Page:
Updated: 2019, Jun 12


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How Female Hormones Aggravate Irritable Bowel Syndrome?

Irritable bowel syndrome (IBS) is a collection of symptoms such as cramping, abdominal pain, bloating, diarrhea, and constipation.
Irritable Bowel Syndrome
The most common symptoms of irritable bowel syndrome (IBS) are the pain in your abdomen. Shutterstock Images

Do hormones play a role in the development of Irritable Bowel Syndrome (IBS) symptoms in women? In this article, we will discuss how hormones play a role in the development of IBS in females, as well as the importance of hormonal balance in the prevention and treatment of IBS.
Irritable Bowel Syndrome, also known as IBS or spastic colitis, can affect around 10 to 20 percent of the population worldwide[1]. It is a gastrointestinal condition with distressing symptoms like abdominal pain and irregular bowel movements, such as alternating constipation and diarrhea.
IBS is a totally different condition than inflammatory bowel disease or IBD. IBD, which is composed of Crohn’s disease and Ulcerative Colitis, is also an inflammatory disease just like IBS, but with more severe symptoms that IBS. The management of these two conditions is also different from each other.
The symptoms of IBS often start in adolescence or early adulthood and is marked by remissions and exacerbations, which has something to do with diet. Exacerbations can cause more psychological stress to the sufferer; however, there are no serious symptoms, unlike inflammatory bowel disease wherein there is weight loss, insomnia, fever or bloody stools.
Instead, IBS usually causes gastrointestinal symptoms such as diarrhea, constipation and abdominal pain.
However, IBS symptoms can be more severe in females. Evidence shows that this may be due to hormonal fluctuations all throughout the menstrual cycle. In women with IBS, pregnancy is a challenge because constipation can worsen during pregnancy.
The factors that contribute to constipation include the intake of iron-containing supplements, decreased hydration due to increased fluid demands and increased progesterone levels.
Pregnancy also has effects on gut function. During pregnancy, there is an increase in blood volume by 50%, so that fluid volume is diverted from the intestines to the other parts of the body. As a result, there is decreased water content in stools, leading to constipation.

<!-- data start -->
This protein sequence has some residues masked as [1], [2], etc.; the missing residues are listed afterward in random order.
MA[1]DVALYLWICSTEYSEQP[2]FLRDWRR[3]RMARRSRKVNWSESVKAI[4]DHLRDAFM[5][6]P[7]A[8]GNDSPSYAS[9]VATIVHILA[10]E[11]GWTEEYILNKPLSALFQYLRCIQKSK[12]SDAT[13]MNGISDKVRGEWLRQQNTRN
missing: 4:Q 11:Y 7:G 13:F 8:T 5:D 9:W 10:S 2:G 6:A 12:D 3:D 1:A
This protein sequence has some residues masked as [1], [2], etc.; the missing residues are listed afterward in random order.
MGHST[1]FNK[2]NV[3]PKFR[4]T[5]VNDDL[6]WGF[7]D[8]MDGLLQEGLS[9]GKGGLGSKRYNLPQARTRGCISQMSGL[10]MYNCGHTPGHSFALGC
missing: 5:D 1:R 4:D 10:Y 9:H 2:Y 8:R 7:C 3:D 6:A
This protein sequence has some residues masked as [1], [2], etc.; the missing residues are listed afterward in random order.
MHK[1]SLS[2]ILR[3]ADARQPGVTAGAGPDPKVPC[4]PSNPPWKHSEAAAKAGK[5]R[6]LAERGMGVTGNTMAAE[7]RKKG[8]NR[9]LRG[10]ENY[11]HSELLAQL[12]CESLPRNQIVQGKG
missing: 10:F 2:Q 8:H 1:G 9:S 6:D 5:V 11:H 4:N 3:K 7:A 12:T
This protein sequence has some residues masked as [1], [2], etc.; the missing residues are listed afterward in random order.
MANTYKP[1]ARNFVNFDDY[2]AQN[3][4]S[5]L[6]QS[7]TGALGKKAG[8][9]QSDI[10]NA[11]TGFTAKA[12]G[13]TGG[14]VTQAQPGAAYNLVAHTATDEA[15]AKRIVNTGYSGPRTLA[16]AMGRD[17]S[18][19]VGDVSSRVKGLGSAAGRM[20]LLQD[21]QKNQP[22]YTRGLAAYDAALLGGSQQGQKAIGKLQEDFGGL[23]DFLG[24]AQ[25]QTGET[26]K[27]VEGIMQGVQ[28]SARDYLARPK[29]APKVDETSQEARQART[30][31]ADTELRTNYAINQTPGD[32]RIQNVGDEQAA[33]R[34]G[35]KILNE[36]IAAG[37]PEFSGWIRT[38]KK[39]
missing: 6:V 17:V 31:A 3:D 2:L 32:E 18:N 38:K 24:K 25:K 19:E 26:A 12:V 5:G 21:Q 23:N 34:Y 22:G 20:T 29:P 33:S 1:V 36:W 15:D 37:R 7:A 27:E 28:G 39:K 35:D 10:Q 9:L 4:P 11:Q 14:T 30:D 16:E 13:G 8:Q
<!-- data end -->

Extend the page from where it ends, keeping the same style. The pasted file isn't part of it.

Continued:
What are the Symptoms of IBS?

Irritable Bowel
Irritable bowel syndrome – An intestinal disorder causing pain in the belly, gas, diarrhea, and constipation. Shutterstock Images

The manifestations of IBS range from changes in bowel movements such as constipation, hard and narrow stools, pain during bowel movements and infrequent bowel movements. Constipation that results may not respond with laxatives.
There may be additional symptoms of irritable bowel syndrome in women such as mucus that comes from the vagina, mucus during bowel movements, nausea, indigestion, muscle aches, pain during sex, low sex drive, urinary symptoms such as urinary frequency and premenstrual symptoms.

The Impact of Female Reproductive Hormones On the Gut

Menarche or the first menstrual period is dependent on hormones such as estrogen and progesterone. These hormones are needed in producing and releasing an egg per month. If the egg or ovum is not fertilized, menstruation results because there will be a sudden drop of hormones at this phase.
Scientific evidence has shown that these two hormones influence bowel movements, particularly progesterone, which can slow down gut transit time[2]. Progesterone levels are highest during ovulation, and this will also be the time when constipation may be more present.
However, both progesterone and estrogen levels drop before the beginning of menses, bringing about cramps and even diarrhea. Menstrual cramps may occur simultaneously with bowel cramps.
Estrogen and progesterone levels spike up during pregnancy. Thus, in the later stages of pregnancy, progesterone may continue to rise up until the third trimester.
This is why constipation most likely occurs during the third trimester, adding to the decreased fluid intake, the increased abdominal pressure brought about by the expanding uterus, and iron supplement intake, which all trigger constipation.

Menstrual Cramps
The majority of women with IBS who seek health care are of reproductive age. Shutterstock Images